March 25, 2009

My apologies

Posted in Advice I have no business giving, Nerdiness, The OCD, The WTF at 11:43 am by Dagny Taggart

For what probably seemed like an inappropriate way to return.  The conversation came into my head whilst giggling with Sibling, whose understanding of the inner workings of my brain is unparallelled.  I probably should have taken that into account before thinking to myself, “Well, Sibling laughed for five minutes over that vignette!  I’m sure everyone else will find it amusing, too!”

Yeah.  SO.  A reader with a better sense of humor than I had the grace and good sense to email me the link to this, which is, I must say, both beautiful and heartbreaking all at once.  If the end was a little less senseless (oh, the humanity!), it would have been perfect.  So, thanks!

And now for today’s question:

Why is it that the people nominally responsible for running our country’s legislature are incapable of choosing a staff that actually does research on issues before taking a position?  I’ve seen quite a few letters/position papers signed by members of Congress.  These letters betray a lack of familiarity with the workings of our government with alarming frequency, forcing me to figure out how to tell said members of Congress that they are imbeciles without, in fact, using the word “imbecile” or any of its iterations.  I am also assured that “blithering idiots” is impermissible.

And yes, I realize that these things are generally written by staff, and the Member just signs the darn thing, but then the Member is an idiot for having hired staffers who draft comments on various governmental actions without understanding the issues.

What I would do, if I wanted to work on the Hill?  I’d take a look at some of the publicly available ones (interviews, press releases, letters – some of these are usually available on the Member’s website), research the issue, draft a memo explaining why the document makes the (preferably relatively junior) Member look like an idiot, and include that with my resume.  In my cover letter, I’d explain that I’ve attached an example of why my work would be invaluable to the Member and his constituents.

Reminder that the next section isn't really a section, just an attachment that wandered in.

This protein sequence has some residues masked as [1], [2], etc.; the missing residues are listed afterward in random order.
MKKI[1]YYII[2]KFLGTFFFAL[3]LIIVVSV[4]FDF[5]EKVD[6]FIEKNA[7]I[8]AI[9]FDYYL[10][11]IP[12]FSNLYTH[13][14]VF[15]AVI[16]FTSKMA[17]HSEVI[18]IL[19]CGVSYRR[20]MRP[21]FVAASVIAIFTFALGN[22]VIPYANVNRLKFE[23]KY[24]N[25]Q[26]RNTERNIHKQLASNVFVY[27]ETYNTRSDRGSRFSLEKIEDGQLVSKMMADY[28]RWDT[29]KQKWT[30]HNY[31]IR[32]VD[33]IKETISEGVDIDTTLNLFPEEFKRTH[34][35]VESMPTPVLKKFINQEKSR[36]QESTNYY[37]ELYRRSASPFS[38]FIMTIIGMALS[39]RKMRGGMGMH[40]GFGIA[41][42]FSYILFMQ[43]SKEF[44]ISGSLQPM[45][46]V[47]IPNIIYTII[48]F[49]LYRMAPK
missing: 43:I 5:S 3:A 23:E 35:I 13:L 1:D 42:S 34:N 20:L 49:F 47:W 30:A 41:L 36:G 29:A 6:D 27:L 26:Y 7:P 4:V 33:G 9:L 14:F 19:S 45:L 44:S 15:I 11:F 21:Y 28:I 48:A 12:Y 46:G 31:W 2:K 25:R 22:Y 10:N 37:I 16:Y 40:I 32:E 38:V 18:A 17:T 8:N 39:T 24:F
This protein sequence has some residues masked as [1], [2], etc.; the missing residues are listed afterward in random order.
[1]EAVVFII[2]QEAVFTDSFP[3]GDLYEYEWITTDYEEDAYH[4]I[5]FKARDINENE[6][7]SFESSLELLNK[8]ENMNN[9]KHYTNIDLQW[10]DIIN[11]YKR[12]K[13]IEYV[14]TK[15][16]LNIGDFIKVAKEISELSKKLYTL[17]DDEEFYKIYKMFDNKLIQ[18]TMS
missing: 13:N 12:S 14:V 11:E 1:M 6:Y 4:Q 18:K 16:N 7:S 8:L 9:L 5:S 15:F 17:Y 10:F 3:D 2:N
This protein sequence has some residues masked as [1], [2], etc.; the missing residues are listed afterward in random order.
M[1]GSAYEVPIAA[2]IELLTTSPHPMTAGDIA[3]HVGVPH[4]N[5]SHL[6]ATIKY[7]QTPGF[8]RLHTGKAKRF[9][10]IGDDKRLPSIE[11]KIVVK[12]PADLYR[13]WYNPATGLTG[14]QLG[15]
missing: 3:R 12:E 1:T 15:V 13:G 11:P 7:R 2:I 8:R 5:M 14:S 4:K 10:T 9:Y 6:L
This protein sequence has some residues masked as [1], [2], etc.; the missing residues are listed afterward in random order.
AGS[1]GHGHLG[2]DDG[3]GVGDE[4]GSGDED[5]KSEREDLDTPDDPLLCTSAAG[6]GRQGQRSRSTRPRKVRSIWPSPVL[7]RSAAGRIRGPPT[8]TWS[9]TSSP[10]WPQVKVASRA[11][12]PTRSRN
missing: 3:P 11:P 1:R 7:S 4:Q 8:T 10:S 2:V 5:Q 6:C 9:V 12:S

You know, just in case anyone knows anyone who (1) doesn’t have actual connections* on the Hill, and (2) is more interested in working for someone progressive than someone Establishment**.

 

*Because Members with actual connections are generally interested in retaining the usefulness of those connections, and are therefore more likely to hire on the basis of connections, of course.
**And by progressive, I don’t refer to a particular party or lack thereof – I mean, someone who is interested in New Ways of Getting Things Done.
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3 Comments »

  1. Lisa said,

    Fabulous egg adventure…leading to a saddy sad end!

    And, I dunno. What we need on the Hill are more thinky people like you. But wouldn’t you hate it? I would.

  2. vvk said,

    The short answer is that they’re overworked and don’t have the time…

    Most Senator’s have ~6 people on their legislative staff… who divide ALL issues amongst them. These staffers don’t have the time to become fully acquainted with a given issue. So someone who may or may not know what is going on writes a letter. It gets passed around and edited by a couple of other staffers who may or may not know what’s going on. Then it gets passed on to other offices, where other people may read it. Then a couple of LDs (legislative directory) who aren’t experts on the particular issue sign off on the letter and the senator’s may glance at it while walking from one meeting to another… and then it gets handed to an Intern who auto-pens it. This happens hundreds of times a day on the Hill.

    Representatives have much smaller staffs than Senators, so they’re even more overworked.

    This is why lobbyist have so much influence.

  3. Lisa: I’m definitely not cut out for Hill work. Ugh! But I know a lot of people – smart people, who would love the chance to do it.

    vvk: I’m sure that’s true, to a point, for everyone – more for some than others. I do think that regardless of how well-staffed a Congressperson’s office might be, the Congressperson is ultimately responsible for every decision he or she makes – even when it’s a bad one made based on information the Congressperson has reason to know is incomplete.


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